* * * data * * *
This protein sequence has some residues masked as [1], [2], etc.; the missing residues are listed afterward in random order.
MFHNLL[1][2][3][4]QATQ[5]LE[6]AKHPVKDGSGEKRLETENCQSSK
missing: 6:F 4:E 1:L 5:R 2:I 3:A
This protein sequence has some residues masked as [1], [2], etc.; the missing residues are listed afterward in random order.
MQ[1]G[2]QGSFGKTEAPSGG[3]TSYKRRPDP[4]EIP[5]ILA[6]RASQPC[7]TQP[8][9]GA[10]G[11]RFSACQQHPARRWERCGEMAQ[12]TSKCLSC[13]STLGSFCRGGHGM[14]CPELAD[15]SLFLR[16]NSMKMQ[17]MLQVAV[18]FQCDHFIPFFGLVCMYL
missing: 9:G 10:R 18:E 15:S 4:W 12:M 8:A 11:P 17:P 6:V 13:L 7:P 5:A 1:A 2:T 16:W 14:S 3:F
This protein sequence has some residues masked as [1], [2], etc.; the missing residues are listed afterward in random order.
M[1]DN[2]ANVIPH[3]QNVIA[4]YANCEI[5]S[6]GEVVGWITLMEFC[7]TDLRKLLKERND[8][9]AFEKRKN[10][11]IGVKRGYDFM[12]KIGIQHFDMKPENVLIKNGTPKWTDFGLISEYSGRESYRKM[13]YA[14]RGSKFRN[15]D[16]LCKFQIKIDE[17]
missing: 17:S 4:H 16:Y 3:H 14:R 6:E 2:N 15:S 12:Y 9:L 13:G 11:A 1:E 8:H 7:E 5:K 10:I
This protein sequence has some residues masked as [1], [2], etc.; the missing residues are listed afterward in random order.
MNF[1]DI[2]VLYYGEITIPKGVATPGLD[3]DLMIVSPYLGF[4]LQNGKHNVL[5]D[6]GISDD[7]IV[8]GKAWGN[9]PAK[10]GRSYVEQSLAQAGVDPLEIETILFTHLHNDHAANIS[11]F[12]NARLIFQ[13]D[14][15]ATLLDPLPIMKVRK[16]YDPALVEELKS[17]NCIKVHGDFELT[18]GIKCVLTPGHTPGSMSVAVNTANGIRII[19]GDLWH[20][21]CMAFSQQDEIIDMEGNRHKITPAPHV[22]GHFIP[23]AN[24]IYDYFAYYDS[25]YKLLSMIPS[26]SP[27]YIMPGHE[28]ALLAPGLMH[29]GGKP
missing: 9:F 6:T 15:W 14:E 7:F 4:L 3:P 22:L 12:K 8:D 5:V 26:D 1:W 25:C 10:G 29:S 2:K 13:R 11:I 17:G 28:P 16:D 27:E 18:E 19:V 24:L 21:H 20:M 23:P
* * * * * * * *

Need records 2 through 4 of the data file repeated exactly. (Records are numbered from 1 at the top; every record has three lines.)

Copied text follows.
This protein sequence has some residues masked as [1], [2], etc.; the missing residues are listed afterward in random order.
MQ[1]G[2]QGSFGKTEAPSGG[3]TSYKRRPDP[4]EIP[5]ILA[6]RASQPC[7]TQP[8][9]GA[10]G[11]RFSACQQHPARRWERCGEMAQ[12]TSKCLSC[13]STLGSFCRGGHGM[14]CPELAD[15]SLFLR[16]NSMKMQ[17]MLQVAV[18]FQCDHFIPFFGLVCMYL
missing: 9:G 10:R 18:E 15:S 4:W 12:M 8:A 11:P 17:P 6:V 13:L 7:P 5:A 1:A 2:T 16:W 14:S 3:F
This protein sequence has some residues masked as [1], [2], etc.; the missing residues are listed afterward in random order.
M[1]DN[2]ANVIPH[3]QNVIA[4]YANCEI[5]S[6]GEVVGWITLMEFC[7]TDLRKLLKERND[8][9]AFEKRKN[10][11]IGVKRGYDFM[12]KIGIQHFDMKPENVLIKNGTPKWTDFGLISEYSGRESYRKM[13]YA[14]RGSKFRN[15]D[16]LCKFQIKIDE[17]
missing: 17:S 4:H 16:Y 3:H 14:R 6:E 2:N 15:S 12:Y 9:L 13:G 11:A 1:E 8:H 7:E 5:K 10:I
This protein sequence has some residues masked as [1], [2], etc.; the missing residues are listed afterward in random order.
MNF[1]DI[2]VLYYGEITIPKGVATPGLD[3]DLMIVSPYLGF[4]LQNGKHNVL[5]D[6]GISDD[7]IV[8]GKAWGN[9]PAK[10]GRSYVEQSLAQAGVDPLEIETILFTHLHNDHAANIS[11]F[12]NARLIFQ[13]D[14][15]ATLLDPLPIMKVRK[16]YDPALVEELKS[17]NCIKVHGDFELT[18]GIKCVLTPGHTPGSMSVAVNTANGIRII[19]GDLWH[20][21]CMAFSQQDEIIDMEGNRHKITPAPHV[22]GHFIP[23]AN[24]IYDYFAYYDS[25]YKLLSMIPS[26]SP[27]YIMPGHE[28]ALLAPGLMH[29]GGKP
missing: 9:F 6:T 15:W 14:E 7:F 4:L 3:P 22:L 12:K 8:D 5:V 26:D 1:W 25:C 10:G 29:S 2:K 13:R 11:I 17:G 28:P 16:D 27:E 18:E 19:V 24:L 21:H 20:M 23:P